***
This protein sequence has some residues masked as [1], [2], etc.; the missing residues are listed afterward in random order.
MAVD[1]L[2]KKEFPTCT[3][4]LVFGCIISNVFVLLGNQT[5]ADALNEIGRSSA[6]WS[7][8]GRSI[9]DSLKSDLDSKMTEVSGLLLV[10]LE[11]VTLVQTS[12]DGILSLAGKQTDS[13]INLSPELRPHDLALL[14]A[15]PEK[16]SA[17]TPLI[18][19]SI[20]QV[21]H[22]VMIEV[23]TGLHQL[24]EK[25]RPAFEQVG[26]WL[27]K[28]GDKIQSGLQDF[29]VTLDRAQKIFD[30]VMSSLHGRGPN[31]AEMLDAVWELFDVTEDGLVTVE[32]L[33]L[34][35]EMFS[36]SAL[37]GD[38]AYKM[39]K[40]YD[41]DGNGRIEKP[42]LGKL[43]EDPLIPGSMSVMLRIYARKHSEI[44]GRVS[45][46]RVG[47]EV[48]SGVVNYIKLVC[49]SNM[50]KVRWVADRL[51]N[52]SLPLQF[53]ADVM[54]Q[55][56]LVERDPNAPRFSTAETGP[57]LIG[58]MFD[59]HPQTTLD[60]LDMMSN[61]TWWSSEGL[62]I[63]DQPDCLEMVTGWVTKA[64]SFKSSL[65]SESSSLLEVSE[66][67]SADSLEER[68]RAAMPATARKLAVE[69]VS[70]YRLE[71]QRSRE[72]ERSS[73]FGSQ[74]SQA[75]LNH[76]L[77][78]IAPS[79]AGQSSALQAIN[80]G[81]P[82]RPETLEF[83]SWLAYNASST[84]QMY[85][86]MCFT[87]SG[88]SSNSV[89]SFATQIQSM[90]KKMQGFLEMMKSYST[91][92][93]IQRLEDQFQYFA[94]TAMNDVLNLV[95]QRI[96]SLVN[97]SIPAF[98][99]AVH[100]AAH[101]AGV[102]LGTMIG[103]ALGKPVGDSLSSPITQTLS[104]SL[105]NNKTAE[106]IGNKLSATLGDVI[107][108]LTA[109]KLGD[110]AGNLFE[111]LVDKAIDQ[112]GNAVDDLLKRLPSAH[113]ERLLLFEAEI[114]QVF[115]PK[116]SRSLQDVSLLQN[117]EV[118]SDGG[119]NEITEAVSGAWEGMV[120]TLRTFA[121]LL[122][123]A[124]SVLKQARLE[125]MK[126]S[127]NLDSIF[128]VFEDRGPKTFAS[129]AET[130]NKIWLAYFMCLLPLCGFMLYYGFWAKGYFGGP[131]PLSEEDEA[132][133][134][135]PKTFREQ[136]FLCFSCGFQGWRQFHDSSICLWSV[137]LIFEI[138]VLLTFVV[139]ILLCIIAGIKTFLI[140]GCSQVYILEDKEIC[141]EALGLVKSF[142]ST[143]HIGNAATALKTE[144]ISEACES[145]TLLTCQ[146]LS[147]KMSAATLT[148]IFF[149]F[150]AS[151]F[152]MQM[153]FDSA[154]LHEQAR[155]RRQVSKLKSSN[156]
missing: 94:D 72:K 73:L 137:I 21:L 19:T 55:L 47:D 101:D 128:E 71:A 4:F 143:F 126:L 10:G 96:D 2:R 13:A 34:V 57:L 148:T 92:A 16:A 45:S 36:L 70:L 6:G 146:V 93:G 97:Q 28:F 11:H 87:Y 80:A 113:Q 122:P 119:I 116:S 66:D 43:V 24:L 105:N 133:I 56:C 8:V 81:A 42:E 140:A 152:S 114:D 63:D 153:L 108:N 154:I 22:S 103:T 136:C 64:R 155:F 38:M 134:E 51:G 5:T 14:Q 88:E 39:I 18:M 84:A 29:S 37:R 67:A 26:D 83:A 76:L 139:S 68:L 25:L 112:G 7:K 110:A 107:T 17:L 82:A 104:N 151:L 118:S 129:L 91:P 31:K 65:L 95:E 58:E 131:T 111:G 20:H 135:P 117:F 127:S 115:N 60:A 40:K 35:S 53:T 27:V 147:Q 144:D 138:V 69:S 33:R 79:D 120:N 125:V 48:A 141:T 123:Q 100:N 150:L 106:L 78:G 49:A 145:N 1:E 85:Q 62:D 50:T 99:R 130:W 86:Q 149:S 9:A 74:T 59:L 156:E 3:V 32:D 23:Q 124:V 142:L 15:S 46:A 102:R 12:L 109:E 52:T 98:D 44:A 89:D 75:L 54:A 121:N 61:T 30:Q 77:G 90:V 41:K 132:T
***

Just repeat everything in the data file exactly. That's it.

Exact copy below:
This protein sequence has some residues masked as [1], [2], etc.; the missing residues are listed afterward in random order.
MAVD[1]L[2]KKEFPTCT[3][4]LVFGCIISNVFVLLGNQT[5]ADALNEIGRSSA[6]WS[7][8]GRSI[9]DSLKSDLDSKMTEVSGLLLV[10]LE[11]VTLVQTS[12]DGILSLAGKQTDS[13]INLSPELRPHDLALL[14]A[15]PEK[16]SA[17]TPLI[18][19]SI[20]QV[21]H[22]VMIEV[23]TGLHQL[24]EK[25]RPAFEQVG[26]WL[27]K[28]GDKIQSGLQDF[29]VTLDRAQKIFD[30]VMSSLHGRGPN[31]AEMLDAVWELFDVTEDGLVTVE[32]L[33]L[34][35]EMFS[36]SAL[37]GD[38]AYKM[39]K[40]YD[41]DGNGRIEKP[42]LGKL[43]EDPLIPGSMSVMLRIYARKHSEI[44]GRVS[45][46]RVG[47]EV[48]SGVVNYIKLVC[49]SNM[50]KVRWVADRL[51]N[52]SLPLQF[53]ADVM[54]Q[55][56]LVERDPNAPRFSTAETGP[57]LIG[58]MFD[59]HPQTTLD[60]LDMMSN[61]TWWSSEGL[62]I[63]DQPDCLEMVTGWVTKA[64]SFKSSL[65]SESSSLLEVSE[66][67]SADSLEER[68]RAAMPATARKLAVE[69]VS[70]YRLE[71]QRSRE[72]ERSS[73]FGSQ[74]SQA[75]LNH[76]L[77][78]IAPS[79]AGQSSALQAIN[80]G[81]P[82]RPETLEF[83]SWLAYNASST[84]QMY[85][86]MCFT[87]SG[88]SSNSV[89]SFATQIQSM[90]KKMQGFLEMMKSYST[91][92][93]IQRLEDQFQYFA[94]TAMNDVLNLV[95]QRI[96]SLVN[97]SIPAF[98][99]AVH[100]AAH[101]AGV[102]LGTMIG[103]ALGKPVGDSLSSPITQTLS[104]SL[105]NNKTAE[106]IGNKLSATLGDVI[107][108]LTA[109]KLGD[110]AGNLFE[111]LVDKAIDQ[112]GNAVDDLLKRLPSAH[113]ERLLLFEAEI[114]QVF[115]PK[116]SRSLQDVSLLQN[117]EV[118]SDGG[119]NEITEAVSGAWEGMV[120]TLRTFA[121]LL[122][123]A[124]SVLKQARLE[125]MK[126]S[127]NLDSIF[128]VFEDRGPKTFAS[129]AET[130]NKIWLAYFMCLLPLCGFMLYYGFWAKGYFGGP[131]PLSEEDEA[132][133][134][135]PKTFREQ[136]FLCFSCGFQGWRQFHDSSICLWSV[137]LIFEI[138]VLLTFVV[139]ILLCIIAGIKTFLI[140]GCSQVYILEDKEIC[141]EALGLVKSF[142]ST[143]HIGNAATALKTE[144]ISEACES[145]TLLTCQ[146]LS[147]KMSAATLT[148]IFF[149]F[150]AS[151]F[152]MQM[153]FDSA[154]LHEQAR[155]RRQVSKLKSSN[156]
missing: 94:D 72:K 73:L 137:I 21:L 19:T 55:L 47:D 101:D 128:E 71:A 4:F 143:F 126:L 10:G 96:D 2:R 13:A 34:V 57:L 148:T 92:A 16:A 45:S 36:L 70:L 6:G 146:V 93:G 97:Q 28:F 11:H 87:Y 80:A 113:Q 122:P 119:I 116:S 66:D 43:V 24:L 105:N 133:I 56:C 8:V 81:A 42:E 140:A 152:S 114:D 63:D 153:L 108:N 154:I 22:S 103:T 136:C 64:R 155:F 38:M 134:E 51:G 5:T 14:Q 88:E 39:I 18:M 84:A 29:S 37:R 67:A 26:D 83:A 76:L 139:S 68:L 25:L 112:G 7:K 110:A 107:T 17:L 82:A 104:N 151:L 118:S 129:L 91:P 31:K 65:L 95:E 58:E 131:T 111:G 20:H 135:P 117:F 127:S 115:N 60:A 40:K 35:S 53:T 27:V 147:Q 144:D 138:V 69:S 33:R 79:D 120:N 125:V 48:A 141:T 123:Q 100:N 150:L 106:L 78:G 49:A 145:N 1:E 85:Q 62:D 50:T 99:R 130:W 86:Q 149:S 9:A 74:T 59:L 156:E 3:V 32:D 23:Q 124:V 142:L 15:S 46:A 102:R 12:L 109:E 52:T 98:D 44:A 89:D 75:L 54:A 121:N 61:T 30:Q 77:G 90:V 41:K 132:T